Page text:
Real-Time Iodine Detector

Real-Time Iodine Detector

Author: Robert Hughes

The concentration of 131I, which is a product of nuclear fission and has a short half-life of about eight days, is an important criterion to judge whether nuclear leakage has occurred. The radioactive fallout of iodine radioisotopes can result in food contamination, which in turn can lead to thyroid gland damage or even cancer in people who consume the food. Traditional detection methods of 131I involve absorbing contaminated air onto activated carbon and analyzing the samples using chromatography. These methods are accurate, but complex, and do not work in real time.

Yan-Zhen Zheng, Xi’an Jiaotong University, China, Pei-Qin Liao, Sun Yat-Sen University, Guangzhou, China, and colleagues have developed a strategy for real-time iodine sensing by exploiting the fact that I2 absorption into a material can boost its electrical conductivity. The material the team used is a metal-organic framework, {[Tb3(Cu4I4)3(ina)9(DMF)4]·DMF}n (ina = isonicotinate). It contains chains of {Cu4I4}, which interact strongly with absorbed I2. This results in a seven-fold increase in conductivity.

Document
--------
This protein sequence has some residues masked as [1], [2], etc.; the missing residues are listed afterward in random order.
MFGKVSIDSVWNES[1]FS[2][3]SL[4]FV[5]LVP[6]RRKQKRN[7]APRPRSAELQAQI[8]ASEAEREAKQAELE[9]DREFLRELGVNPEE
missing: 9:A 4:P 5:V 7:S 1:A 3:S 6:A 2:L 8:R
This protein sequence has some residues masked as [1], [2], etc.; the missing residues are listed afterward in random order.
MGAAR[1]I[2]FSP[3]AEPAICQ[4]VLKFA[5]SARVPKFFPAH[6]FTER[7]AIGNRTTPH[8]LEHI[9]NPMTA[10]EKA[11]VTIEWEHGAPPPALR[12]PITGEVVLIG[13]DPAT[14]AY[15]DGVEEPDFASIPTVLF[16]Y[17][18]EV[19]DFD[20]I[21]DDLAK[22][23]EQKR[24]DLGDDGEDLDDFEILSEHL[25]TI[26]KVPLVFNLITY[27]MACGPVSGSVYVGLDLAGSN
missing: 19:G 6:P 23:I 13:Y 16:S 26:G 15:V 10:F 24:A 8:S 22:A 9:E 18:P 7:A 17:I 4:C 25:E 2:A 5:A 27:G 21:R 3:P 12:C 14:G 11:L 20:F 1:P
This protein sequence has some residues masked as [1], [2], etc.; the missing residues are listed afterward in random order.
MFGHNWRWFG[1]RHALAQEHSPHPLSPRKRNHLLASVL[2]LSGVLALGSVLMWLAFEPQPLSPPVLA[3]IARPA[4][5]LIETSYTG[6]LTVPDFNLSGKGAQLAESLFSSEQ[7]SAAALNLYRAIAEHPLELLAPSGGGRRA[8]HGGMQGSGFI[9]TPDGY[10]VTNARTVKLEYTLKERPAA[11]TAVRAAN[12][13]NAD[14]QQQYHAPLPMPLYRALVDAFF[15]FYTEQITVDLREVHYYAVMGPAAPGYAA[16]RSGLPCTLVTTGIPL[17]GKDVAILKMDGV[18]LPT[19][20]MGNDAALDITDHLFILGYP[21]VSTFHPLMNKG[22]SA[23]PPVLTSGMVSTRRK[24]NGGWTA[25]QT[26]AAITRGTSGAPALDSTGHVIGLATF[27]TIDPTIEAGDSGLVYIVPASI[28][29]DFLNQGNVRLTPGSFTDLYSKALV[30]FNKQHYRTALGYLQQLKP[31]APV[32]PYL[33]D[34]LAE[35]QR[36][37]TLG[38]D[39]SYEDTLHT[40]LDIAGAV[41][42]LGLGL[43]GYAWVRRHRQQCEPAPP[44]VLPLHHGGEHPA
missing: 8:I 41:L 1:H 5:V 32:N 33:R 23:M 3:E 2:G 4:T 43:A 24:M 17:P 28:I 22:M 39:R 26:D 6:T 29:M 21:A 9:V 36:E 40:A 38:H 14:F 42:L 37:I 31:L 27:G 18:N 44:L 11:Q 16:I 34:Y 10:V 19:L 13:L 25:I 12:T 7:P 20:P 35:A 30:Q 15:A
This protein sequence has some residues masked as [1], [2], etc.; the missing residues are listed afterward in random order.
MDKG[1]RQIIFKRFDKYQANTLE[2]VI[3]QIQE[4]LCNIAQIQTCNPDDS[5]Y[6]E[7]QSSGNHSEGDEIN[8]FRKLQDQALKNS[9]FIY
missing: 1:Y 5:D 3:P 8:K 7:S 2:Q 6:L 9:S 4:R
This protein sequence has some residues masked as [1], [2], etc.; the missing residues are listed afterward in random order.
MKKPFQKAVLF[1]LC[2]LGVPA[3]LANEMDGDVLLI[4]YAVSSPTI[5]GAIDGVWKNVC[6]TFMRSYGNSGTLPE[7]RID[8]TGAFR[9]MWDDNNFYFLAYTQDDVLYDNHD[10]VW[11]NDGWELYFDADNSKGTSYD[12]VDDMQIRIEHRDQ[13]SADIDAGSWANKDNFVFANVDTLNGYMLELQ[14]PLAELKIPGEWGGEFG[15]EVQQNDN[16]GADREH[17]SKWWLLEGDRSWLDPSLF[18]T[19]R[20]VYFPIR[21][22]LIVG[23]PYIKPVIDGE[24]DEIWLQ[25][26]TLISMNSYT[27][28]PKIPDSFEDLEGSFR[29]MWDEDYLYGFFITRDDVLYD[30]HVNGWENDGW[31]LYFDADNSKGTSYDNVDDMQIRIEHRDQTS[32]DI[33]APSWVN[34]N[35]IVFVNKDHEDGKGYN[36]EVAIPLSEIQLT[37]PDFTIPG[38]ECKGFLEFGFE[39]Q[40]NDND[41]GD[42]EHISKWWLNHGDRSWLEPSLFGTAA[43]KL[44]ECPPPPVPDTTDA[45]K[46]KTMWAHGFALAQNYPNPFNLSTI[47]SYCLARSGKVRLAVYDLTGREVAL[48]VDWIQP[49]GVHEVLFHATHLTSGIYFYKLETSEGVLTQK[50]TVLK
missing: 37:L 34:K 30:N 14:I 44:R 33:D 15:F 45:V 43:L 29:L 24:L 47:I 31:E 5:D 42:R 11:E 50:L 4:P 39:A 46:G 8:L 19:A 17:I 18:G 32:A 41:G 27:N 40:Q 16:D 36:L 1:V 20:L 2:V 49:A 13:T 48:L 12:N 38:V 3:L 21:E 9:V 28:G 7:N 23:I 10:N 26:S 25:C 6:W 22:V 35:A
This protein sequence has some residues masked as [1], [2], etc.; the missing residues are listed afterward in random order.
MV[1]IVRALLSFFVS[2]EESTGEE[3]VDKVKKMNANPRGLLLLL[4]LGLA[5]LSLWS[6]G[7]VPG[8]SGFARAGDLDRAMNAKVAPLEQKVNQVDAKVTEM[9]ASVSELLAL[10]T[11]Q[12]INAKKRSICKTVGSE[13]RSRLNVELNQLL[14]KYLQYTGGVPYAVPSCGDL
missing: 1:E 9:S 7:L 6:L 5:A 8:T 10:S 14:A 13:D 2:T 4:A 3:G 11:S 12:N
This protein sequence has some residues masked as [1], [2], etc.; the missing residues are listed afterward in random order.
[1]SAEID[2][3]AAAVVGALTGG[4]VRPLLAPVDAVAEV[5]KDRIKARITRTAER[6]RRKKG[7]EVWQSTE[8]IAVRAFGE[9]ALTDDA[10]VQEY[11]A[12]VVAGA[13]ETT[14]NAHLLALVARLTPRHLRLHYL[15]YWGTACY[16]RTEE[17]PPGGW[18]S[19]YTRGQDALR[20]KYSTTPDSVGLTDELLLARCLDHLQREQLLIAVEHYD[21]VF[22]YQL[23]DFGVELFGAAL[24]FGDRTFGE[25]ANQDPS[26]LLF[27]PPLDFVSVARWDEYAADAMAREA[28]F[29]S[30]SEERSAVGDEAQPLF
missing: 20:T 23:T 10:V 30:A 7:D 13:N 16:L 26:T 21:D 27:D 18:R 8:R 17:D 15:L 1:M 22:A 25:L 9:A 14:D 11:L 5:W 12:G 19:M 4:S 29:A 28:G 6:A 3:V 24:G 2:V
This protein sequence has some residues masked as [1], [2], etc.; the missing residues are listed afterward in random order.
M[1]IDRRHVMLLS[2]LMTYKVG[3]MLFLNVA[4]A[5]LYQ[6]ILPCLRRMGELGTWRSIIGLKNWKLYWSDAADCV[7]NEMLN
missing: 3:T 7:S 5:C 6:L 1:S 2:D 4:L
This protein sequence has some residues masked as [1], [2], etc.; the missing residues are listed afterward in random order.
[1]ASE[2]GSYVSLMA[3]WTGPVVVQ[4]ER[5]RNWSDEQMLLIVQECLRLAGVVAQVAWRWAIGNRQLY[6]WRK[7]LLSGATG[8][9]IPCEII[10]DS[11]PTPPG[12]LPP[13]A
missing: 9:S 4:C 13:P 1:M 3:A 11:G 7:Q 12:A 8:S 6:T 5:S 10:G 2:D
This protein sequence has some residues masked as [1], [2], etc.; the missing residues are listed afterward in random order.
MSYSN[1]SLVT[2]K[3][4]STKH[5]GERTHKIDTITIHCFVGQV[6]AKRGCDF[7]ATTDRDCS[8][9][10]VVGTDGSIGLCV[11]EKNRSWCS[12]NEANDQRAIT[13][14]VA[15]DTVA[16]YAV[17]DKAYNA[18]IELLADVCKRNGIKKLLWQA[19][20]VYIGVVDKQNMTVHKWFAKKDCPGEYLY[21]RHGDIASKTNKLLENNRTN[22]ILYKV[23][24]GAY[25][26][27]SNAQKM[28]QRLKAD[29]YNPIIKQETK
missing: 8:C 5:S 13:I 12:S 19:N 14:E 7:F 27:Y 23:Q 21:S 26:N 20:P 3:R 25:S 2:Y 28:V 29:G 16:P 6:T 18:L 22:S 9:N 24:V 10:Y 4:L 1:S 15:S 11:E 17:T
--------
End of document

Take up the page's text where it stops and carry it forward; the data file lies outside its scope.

The team used a pressed pellet of the material in a detector circuit (pictured). Upon exposure to iodine vapor, a bulb is illuminated, demonstrating their concept of real-time sensing.


 

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